On refugee policy in Denmark
Since when I ended my teenage years, I always had an opinion of North European countries as a kind of paradise, where welfare was working well, the unemployment rate was much lower than Southern Europe and where refugees were welcome.
In the last few decades the situation rapidly evolved, especially in the last 5-7 years, when Denmark moved from being a country where the left wing had the majority of preferences with the “Socialdemokraterne” and the “Socialistisk Folkeparti” parties into a place where “Venstre, Danmarks liberale parti” and the “Dansk Folkeparti” parties took the lead, with their anti-Europeanist ideals of “Denmark for the Danes”.
It became a place where immigrants were seen as a problem instead of a source of labour and intellectual force.
It sounds incredible that in a country where the unemployment rate is still at 4%, way lower than countries like Greece (21%), Spain (16 %), Italy (11%) and the average in Europe (8%), there are so strict rules in order to get a job and a VISA, especially if your nationality is outside of the Eurozone. A “positive list”, a list of “professions experiencing a shortage of qualified professionals in Denmark” is the only “fast” way to enter into employment.
According to a study by the Danish Refugee Council, Denmark has made significant changes to the Law about 68 times since the beginning of 2002, which is a change every three months. The updates introduced have always been aimed at making the citizenship or residence in the country less accessible and this policy has been pursued by both center-right and center-left governments.
“The numerous changes made to the immigration law make it very difficult for lawyers to make sense of it all. In the long run it creates real human rights issues”
says Lucienne Jørgensen, a human rights expert.
Of particular concern is the introduction by Denmark of a manoeuvre that allows the authorities to take away from all asylum seekers anything that exceeds the value of US$ 1.450 (except for objects of personal and sentimental value).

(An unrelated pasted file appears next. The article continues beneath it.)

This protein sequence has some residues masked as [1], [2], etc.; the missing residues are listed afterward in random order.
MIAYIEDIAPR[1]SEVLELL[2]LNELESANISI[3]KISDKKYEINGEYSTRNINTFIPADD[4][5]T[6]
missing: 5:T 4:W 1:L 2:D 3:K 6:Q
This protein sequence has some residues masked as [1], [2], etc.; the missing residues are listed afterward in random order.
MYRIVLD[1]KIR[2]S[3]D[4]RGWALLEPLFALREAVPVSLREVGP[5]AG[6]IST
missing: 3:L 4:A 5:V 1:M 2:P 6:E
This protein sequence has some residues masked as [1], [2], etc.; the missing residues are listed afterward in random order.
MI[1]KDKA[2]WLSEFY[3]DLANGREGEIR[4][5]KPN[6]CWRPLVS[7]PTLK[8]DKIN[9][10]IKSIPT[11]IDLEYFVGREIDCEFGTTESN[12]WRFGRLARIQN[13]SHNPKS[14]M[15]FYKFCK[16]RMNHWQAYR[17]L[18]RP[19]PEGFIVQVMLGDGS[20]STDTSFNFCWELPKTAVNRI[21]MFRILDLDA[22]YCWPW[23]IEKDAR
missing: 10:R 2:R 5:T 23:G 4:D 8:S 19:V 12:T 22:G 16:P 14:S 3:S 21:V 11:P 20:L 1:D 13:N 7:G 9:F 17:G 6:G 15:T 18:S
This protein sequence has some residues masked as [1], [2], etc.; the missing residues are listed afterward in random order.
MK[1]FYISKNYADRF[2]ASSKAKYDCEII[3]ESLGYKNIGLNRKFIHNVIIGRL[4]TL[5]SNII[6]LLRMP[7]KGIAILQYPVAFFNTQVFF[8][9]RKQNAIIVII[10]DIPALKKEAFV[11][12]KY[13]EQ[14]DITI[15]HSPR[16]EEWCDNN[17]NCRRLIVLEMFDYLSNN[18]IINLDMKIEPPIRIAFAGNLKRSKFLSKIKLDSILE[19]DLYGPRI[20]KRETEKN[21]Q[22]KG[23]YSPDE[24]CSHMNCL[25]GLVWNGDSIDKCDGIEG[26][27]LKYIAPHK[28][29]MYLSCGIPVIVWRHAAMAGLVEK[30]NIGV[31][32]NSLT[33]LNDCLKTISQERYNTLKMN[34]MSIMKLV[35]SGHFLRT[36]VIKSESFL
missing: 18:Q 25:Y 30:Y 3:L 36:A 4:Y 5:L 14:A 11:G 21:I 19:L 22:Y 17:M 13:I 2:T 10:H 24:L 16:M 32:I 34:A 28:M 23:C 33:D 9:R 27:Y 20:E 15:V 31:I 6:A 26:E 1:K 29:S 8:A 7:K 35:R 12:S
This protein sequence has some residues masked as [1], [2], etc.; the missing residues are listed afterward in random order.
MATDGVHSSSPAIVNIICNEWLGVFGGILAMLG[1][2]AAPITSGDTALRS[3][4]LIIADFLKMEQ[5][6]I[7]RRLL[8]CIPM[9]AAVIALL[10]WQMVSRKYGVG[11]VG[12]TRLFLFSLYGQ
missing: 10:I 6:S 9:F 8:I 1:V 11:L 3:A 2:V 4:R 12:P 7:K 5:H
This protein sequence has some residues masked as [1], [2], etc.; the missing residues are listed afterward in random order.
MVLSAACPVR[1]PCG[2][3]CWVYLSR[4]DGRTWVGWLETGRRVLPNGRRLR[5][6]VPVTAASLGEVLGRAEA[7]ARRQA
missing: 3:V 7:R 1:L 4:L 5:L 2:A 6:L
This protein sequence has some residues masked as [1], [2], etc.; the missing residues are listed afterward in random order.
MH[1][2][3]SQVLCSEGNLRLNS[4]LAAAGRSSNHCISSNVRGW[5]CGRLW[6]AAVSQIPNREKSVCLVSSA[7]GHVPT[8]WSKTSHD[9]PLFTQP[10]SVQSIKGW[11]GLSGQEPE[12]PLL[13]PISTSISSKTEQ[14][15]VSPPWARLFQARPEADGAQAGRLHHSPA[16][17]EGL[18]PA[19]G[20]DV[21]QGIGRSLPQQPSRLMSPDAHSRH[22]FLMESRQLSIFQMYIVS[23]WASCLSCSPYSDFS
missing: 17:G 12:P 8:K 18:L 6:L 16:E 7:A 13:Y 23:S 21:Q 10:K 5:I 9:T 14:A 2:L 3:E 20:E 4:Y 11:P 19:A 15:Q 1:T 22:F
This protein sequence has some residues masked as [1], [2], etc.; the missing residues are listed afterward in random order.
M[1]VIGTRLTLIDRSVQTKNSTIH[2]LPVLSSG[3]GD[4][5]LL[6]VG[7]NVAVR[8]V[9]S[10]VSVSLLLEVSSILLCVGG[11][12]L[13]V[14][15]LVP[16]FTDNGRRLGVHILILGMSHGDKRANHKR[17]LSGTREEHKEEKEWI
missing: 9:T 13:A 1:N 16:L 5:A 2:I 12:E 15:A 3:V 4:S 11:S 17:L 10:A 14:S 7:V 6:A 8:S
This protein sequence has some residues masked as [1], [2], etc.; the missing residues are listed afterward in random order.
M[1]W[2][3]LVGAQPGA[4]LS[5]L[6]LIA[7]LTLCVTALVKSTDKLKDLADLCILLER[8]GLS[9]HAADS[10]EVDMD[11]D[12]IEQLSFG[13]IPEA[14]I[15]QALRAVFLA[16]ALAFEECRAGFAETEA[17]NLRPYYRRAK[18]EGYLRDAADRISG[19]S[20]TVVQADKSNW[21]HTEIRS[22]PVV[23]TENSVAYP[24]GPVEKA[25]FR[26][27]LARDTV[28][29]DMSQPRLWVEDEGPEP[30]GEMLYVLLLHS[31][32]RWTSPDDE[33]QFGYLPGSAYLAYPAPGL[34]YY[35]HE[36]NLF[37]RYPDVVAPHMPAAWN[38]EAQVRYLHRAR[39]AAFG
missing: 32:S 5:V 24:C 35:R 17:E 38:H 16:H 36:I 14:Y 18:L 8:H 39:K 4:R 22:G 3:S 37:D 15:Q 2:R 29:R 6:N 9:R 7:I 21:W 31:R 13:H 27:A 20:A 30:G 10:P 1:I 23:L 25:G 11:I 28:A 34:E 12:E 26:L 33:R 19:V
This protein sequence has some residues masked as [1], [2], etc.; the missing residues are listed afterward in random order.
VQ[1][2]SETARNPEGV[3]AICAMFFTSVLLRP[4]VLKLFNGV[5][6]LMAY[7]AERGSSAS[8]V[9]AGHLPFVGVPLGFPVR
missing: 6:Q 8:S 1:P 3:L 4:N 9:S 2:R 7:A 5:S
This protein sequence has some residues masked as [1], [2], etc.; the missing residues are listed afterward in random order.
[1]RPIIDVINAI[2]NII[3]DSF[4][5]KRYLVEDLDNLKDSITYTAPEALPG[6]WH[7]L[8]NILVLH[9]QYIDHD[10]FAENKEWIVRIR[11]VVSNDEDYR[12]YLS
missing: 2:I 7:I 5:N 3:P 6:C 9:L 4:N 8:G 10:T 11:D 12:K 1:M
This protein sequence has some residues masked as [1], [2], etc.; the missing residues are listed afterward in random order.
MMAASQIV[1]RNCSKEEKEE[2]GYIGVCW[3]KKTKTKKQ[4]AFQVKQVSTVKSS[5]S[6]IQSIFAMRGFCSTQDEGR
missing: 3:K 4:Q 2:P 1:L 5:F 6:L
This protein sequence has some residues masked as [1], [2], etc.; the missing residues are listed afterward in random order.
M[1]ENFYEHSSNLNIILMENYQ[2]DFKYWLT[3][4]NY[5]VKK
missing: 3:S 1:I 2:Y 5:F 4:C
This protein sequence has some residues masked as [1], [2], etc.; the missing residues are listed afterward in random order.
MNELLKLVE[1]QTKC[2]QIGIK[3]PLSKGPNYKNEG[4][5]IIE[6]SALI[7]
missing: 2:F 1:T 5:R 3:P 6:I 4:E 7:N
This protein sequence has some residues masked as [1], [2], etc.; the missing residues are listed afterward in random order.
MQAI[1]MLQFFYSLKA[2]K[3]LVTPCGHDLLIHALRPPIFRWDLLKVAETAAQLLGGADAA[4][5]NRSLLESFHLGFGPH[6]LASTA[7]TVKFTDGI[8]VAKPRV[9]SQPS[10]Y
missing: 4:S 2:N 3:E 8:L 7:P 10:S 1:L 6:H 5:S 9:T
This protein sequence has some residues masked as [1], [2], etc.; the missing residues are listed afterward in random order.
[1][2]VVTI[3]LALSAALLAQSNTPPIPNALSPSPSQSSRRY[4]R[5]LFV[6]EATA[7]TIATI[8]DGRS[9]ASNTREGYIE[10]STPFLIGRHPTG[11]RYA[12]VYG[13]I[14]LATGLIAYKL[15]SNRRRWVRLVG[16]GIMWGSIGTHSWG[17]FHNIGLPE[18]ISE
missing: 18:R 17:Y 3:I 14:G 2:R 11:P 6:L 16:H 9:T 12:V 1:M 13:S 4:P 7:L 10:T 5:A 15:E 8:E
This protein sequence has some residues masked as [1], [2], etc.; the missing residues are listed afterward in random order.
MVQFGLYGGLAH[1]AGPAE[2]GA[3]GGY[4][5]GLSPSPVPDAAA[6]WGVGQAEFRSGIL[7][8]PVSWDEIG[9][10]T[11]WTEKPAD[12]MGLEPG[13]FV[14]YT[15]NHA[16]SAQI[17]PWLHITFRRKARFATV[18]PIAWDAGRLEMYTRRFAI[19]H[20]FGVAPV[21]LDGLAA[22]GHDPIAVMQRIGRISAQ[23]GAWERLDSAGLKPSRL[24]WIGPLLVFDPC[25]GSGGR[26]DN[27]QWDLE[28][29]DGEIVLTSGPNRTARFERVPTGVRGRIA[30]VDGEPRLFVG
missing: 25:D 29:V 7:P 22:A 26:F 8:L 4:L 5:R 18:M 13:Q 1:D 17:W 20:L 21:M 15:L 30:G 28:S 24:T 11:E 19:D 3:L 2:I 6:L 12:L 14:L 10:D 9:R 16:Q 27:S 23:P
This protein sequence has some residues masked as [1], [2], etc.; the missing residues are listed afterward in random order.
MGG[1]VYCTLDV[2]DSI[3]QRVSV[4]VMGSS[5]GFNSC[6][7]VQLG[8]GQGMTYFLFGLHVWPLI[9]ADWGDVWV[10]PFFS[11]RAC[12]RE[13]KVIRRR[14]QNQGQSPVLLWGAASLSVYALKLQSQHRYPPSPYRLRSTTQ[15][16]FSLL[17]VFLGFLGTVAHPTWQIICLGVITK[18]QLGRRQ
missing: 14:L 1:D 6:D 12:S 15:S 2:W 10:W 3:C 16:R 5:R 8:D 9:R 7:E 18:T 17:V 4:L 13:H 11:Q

The restrictions linked to access to citizenship and residence that have been introduced and strengthened in recent years are numerous. Much of the work done by the government, however, includes manoeuvres aimed at lowering the impression and image of an open and affordable country for asylum seekers and immigrants.
In 2015, Denmark reduced the budget reserved for the services offered to these categories by 45%. The Danish government then proceeded to publicize that cut and other measures of this type also in foreign newspapers, including those in Lebanon which has a relatively higher percentage of asylum seekers in Denmark than in other countries.
Recently a spokesman for the ruling party, “Venstre, Danmarks liberale parti”, said that these increasingly restrictive measures related to access to the country and citizenship are a “necessary evil” due to the “biggest refugee crisis of all time”. These manoeuvres are in part driven by the second largest party since the last elections, the “Dansk Folkeparti”, who are populist and anti-immigrant.
Even if the party is not a formal member of the current government, its support is essential to keep the Prime Minister’s party in office.
Denmark is stuck between the two most attractive countries for asylum seekers, namely Germany and Sweden, making the Danish territory also strategic for the passage of such migratory flows.
In 2015, the number of asylum seekers in Denmark was about 21,000, compared to 14,815 in 2014 and 7,557 in 2013. These are numbers that the welfare of the Danish state “can not manage” with its less than 6 million citizens.
So are the Danes are not a hospitable people as I often imagined before?
Remembering the numbers and that Denmark has a relatively small population, a stream of immigrants such as the current one creates changes that are easy to observe. People from other countries in Denmark are increasingly present in schools and workplaces, making the situation palpable.
Danish citizens are accustomed to a very high level of welfare, which has already been greatly reduced in recent years, making it even more difficult for the authorities to allow access to the country by numerous applicants.
This is mainly for two distinct reasons.
The first is a decline in services and the quality of welfare within the State, coinciding with these flows, creating scepticism on the part of the population regarding this issue.
The second reason is an increase in political and social groups driven by anti-European and anti-immigrant ideals, creating social discontent and what like very non-normal clashes for such a small and peaceful Scandinavian country such as Denmark.
On the other hand there are still lot of groups who go against these anti-immigrants ideals.
When the “Venstre, Danmarks liberale parti” made their advertisement to discourage Lebanese refugees from coming to Denmark, a privately-funded initiative placed a full-page advertisement in “The Guardian”, welcoming the refugees from all over the world, announcing “So, dear fellow human being, there is another voice in Denmark – a voice representing peace, solidarity and human decency. That’s why we extend a warm welcome to Denmark and denounce the government’s scare tactics” or groups as “venligboerne”, organising activities to welcome and integrate the immigrants with the Danes.